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Development program helps entrepreneurs take that Next step

Karl Martin, Founder and CEO of Nymi Inc., puts on a Nymi wrist-worn device at the company’s downtown Toronto offices on Nov. 1.

Fred Lum/The Globe and Mail

Wearable tech entrepreneur Karl Martin has always built things – toys as a young child, robots as a teenager, a startup based on a process using heartbeats – in lieu of passwords and keycards – as a biometric identifier, after graduating with a PhD in electrical and computer engineering from the University of Toronto.

For all his engineering smarts, though, Mr. Martin knew he would need a stronger business grounding to build and grow the enterprise he co-founded with Foteini Agrafioti into "a much more significant" company.

He credits Next Founders – a unique MBA-level professional-development program for entrepreneurs – with launching the company, now called Nymi Inc., on a path that has taken it well beyond the initial goal of simply licensing its technology to third parties.

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"We would have definitely been underselling our potential" had the company gone no further than licensing agreements, said Mr. Martin, who developed the skills needed to raise $35-million in venture capital, create the hardware to support the technology and market it to prospective clients.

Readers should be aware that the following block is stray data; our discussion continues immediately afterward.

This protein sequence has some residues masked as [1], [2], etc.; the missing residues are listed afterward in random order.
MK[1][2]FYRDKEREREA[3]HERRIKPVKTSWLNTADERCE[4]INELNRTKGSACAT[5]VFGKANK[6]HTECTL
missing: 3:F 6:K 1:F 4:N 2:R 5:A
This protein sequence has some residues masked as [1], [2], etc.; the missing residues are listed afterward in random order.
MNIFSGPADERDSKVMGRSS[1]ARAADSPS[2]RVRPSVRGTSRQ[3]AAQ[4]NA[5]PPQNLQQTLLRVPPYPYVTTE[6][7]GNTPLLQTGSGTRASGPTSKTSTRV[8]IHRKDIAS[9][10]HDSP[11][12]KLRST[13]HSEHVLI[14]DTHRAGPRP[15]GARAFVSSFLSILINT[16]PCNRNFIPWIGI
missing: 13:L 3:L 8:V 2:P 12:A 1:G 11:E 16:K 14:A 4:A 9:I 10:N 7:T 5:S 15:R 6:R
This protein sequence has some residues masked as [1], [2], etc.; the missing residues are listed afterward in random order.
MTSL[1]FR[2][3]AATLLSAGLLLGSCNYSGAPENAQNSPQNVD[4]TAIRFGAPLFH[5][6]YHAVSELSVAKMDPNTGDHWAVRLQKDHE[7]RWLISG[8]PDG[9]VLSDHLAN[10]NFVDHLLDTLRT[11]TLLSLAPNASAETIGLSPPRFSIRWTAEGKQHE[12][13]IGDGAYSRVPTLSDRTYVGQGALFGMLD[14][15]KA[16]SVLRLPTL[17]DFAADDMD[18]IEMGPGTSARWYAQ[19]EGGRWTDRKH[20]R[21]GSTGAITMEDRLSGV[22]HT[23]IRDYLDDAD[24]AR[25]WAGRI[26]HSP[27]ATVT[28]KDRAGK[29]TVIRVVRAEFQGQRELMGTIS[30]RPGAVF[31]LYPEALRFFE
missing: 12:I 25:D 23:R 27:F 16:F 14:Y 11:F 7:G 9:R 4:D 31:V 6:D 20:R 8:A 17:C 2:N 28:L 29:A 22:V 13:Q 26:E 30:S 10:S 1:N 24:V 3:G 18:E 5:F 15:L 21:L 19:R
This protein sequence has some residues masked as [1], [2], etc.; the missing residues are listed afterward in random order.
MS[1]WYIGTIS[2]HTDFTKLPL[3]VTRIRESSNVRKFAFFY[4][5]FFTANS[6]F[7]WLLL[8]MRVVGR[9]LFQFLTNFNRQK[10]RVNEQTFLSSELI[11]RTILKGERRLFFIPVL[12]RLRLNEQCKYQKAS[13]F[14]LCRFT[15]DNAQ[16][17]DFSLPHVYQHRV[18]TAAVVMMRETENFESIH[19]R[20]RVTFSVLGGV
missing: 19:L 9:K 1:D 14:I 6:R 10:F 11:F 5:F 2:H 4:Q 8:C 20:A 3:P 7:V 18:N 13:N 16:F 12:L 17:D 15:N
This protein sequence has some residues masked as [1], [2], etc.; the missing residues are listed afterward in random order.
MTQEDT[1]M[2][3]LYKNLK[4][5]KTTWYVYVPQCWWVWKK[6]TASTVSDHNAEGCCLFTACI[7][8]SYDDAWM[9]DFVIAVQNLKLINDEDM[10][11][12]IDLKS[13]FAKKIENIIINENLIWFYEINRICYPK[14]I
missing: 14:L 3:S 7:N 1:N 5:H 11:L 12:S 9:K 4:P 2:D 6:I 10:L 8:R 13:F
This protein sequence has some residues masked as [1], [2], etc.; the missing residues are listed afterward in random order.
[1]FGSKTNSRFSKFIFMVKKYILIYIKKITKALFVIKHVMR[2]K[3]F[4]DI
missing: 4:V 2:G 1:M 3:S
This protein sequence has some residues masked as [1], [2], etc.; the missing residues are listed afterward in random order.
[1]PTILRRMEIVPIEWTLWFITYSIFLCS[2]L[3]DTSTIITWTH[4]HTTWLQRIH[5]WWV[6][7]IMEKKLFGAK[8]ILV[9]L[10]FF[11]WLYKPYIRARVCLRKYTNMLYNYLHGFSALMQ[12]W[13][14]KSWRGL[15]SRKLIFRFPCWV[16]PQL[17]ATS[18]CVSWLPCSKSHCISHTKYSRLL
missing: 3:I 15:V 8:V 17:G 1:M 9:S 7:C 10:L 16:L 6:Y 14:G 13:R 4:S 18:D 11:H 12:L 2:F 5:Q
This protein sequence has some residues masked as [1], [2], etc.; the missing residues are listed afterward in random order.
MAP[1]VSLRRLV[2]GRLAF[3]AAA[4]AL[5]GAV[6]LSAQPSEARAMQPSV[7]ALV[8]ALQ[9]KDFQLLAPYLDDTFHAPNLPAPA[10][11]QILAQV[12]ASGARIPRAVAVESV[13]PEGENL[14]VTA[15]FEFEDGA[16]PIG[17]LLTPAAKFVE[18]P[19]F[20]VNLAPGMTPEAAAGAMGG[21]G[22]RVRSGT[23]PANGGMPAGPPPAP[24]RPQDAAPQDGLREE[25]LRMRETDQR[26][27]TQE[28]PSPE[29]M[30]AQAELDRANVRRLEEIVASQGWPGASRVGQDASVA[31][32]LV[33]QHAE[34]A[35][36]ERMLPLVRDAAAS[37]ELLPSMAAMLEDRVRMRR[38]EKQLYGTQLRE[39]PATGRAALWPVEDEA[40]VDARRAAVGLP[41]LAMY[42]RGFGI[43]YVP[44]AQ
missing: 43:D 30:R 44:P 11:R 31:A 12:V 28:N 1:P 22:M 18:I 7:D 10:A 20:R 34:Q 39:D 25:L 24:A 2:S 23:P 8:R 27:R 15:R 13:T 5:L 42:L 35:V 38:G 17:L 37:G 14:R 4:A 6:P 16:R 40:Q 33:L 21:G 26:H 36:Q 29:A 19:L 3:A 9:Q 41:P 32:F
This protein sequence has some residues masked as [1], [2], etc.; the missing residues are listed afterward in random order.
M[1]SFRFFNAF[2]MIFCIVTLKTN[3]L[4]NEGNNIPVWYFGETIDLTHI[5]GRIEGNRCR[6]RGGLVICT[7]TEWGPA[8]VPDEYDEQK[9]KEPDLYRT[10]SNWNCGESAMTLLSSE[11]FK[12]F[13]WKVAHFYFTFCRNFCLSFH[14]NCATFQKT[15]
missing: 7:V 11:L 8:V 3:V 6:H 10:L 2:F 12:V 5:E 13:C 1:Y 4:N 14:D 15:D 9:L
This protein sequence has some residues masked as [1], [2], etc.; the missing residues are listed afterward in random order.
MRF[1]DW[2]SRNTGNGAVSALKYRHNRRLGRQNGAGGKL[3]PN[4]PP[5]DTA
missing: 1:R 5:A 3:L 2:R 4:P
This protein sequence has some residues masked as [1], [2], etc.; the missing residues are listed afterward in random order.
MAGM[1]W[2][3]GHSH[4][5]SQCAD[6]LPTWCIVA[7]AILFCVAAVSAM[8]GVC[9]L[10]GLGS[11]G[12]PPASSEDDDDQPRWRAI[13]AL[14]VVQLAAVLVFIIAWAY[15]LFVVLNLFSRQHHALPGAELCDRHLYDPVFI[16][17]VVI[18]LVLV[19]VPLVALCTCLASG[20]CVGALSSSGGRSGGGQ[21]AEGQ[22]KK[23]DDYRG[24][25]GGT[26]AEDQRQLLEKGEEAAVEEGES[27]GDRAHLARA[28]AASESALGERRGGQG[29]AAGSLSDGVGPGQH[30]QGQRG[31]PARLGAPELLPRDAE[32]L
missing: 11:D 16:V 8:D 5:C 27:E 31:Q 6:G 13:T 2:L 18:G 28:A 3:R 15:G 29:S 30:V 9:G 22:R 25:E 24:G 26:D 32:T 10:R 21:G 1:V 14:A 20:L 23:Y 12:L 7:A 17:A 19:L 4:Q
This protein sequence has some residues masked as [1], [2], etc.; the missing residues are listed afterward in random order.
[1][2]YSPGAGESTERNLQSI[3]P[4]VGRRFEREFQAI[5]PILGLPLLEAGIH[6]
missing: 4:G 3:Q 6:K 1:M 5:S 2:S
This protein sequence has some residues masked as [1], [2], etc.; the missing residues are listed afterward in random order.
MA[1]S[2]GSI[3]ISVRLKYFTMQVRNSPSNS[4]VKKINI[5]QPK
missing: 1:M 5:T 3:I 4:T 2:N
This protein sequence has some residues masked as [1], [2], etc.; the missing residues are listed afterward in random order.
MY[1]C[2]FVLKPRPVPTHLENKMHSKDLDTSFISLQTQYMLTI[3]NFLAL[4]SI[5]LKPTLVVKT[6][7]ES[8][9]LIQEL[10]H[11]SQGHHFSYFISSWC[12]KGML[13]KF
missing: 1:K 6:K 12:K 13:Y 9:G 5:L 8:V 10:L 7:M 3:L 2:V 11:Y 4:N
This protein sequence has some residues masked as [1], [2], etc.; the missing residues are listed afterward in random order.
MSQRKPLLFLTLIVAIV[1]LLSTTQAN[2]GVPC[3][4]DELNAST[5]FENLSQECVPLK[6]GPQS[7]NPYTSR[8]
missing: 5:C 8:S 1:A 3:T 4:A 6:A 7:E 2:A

The Nymi wrist band uses each wearer's unique electrocardiogram signal as a biometric password to gain authorized access to files and equipment.

This addresses security concerns about compromised access codes or lost key cards, he said.

The technology has been pilot-tested in financial institutions and industrial settings "and we're going into scaled commercial deployment at the beginning of next year."

Mr. Martin and his fellow students learned from the best.

Business professors from Harvard, the University of Toronto, Georgetown University and MIT's Sloan School of Management provide the Next Founders' academic content, which is tailored specifically for the founders of early-stage ventures "with traction."

Subjects include "an introduction to applied economics in the context of innovation and strategy"; international business diplomacy; strategic experimentation and crowdfunding; market research and entrepreneurial finance.

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Reza Satchu, managing partner of investment management firm Alignvest Management Corp., provides a pragmatic business perspective with a course that covers techniques for recognizing emerging business opportunities, understanding financing choices, managing growth and "successfully monetizing" the value of a business.

An initiative of Next Canada, a not-for-profit charity established by business and academic leaders to support the next generation of entrepreneurs, Next Founders is unique in that it provides world-class business education – at no cost – to a select group of 15 to 20 high-potential entrepreneurs every year, said Sheldon Levy, who left his job as Ontario's deputy minister of advanced education and skills development to become Next Canada's chief executive officer.